Question…have you ever described a three dimensional element like a car or piece of art, only to see the listener’s eyes glaze over? Or perhaps you were the one who couldn’t see it? It happens all the time in my home. I will be visualizing a house and rooms in great detail, but my wife just can’t picture it. “Can you draw it for me?” she often refrains. Hence, file drawers filled with design perspectives sketched on everything from paper napkins to fine drawing paper.
Even us designers need to have three dimensional drawings to make sure we get the design right. The details are everything, from the impact of an entry, the scale and proportion of a room, how stairs connect floors, the sightlines into or through a space, to how an exterior elevation comes alive.
In the past, hand sketches were the tool of choice, and those who could draw beautifully sold their ideas on the spot. I still prefer hand-drawn or watercolor images to photo-realistic renderings. They remain more dreamlike to me, implying an idea at its infancy.
That said, our talented design team at Ashton Woods use a variety of methods to bring our ideas to life. From beautifully detailed, computer generated drawings that evoke a handcrafted touch, to rather cold wire frame sketches that morph from watercolors to marker-drawn images we fill with nuanced details until the end product meets the dream. Where our drawings end, our construction team and trade partners begin, making the design dream into the design model you, literally, step into. .
Google has developed a software called “Sketch-up” (It’s so easy to operate even I can use it). Now we can quickly develop a wire frame model of a room or house and examine the special relationships created within. For example, sight lines from public rooms to private spaces can be exposed, as can a transitional space that might be too big or too small to make it experiential and special.
For outside of the home, we can look at the massings of a single elevation and verify the design was carried out to create a diverse streetscape. When standing side-by-side, we want the houses to display a mix of horizontal and vertical slips that add character to the neighborhood, while allowing each facade to represent a unique architectural style. Visit The Heritage at Crabapple, an Ashton Woods Community in Atlanta, GA
Sketch-up isn’t the only tool we have in our belt. We typically use AutoCAD to create both two-dimensional drawings to build our houses and three-dimensional models as virtual walk-throughs before a build. During this process, we add textures, materials, colors—even people. It’s amazing how powerful it is to walk through a house before it’s physically built. The ease of modifying things on the computer sets free my internal desire to continually improve things without incurring the cost or delay of a real-life model. That’s why we have a saying here at AW, “our homes are built twice.” It’s actually a process that originated with our parent company “The Great Gulf Group” which ensures everything works together beautifully. The first build is in CAD, utilizing 3D BIM (Building Information Modeling that provides a material list), as well as a link to the design and manufacturing of structural components. Then, after what seems like a million calculations, we “build” a second time on-site with virtually no errors. I like to think this process is how we come by our inquisitiveness and our dedication to details. It’s in our DNA. From inspirational drawing to structurally accurate renderings, building every home twice is the best evaluation tool we have to make each house the best. Visit Towne Lake, an Ashton Woods Community in Houston, TX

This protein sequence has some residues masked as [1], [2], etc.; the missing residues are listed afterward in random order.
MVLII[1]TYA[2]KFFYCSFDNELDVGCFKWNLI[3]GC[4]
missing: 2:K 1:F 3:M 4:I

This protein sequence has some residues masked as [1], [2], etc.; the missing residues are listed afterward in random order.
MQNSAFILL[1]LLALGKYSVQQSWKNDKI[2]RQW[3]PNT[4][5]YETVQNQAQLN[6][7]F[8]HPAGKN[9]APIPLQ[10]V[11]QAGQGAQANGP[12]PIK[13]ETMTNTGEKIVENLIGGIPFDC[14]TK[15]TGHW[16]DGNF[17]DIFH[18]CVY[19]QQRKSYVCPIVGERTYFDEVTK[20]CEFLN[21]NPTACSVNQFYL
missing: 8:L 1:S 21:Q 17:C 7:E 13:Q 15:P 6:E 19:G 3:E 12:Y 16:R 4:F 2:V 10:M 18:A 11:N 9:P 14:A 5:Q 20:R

Now, as to what the future holds, it is anyone’s guess. At some point, the buying experience will allow for virtual walk-thrus of your house on your lot to make sure that everything is perfect with the design of your home. It will take full advantage of the orientation and views of the lot from both the interior and exterior vantage points. But then it gets scary. Fast-forward ten or 15 years, and home builders begin to sell virtual-reality goggles and cardboard boxes. Will you and your family live in a cinematic model? The images are getting that good, but that sure sounds like a nightmare to me. It all gets back to the real, genuine and authentic. The heart and the soul of a house. Nothing beats reality – and I think virtual reality will not become the home of the future.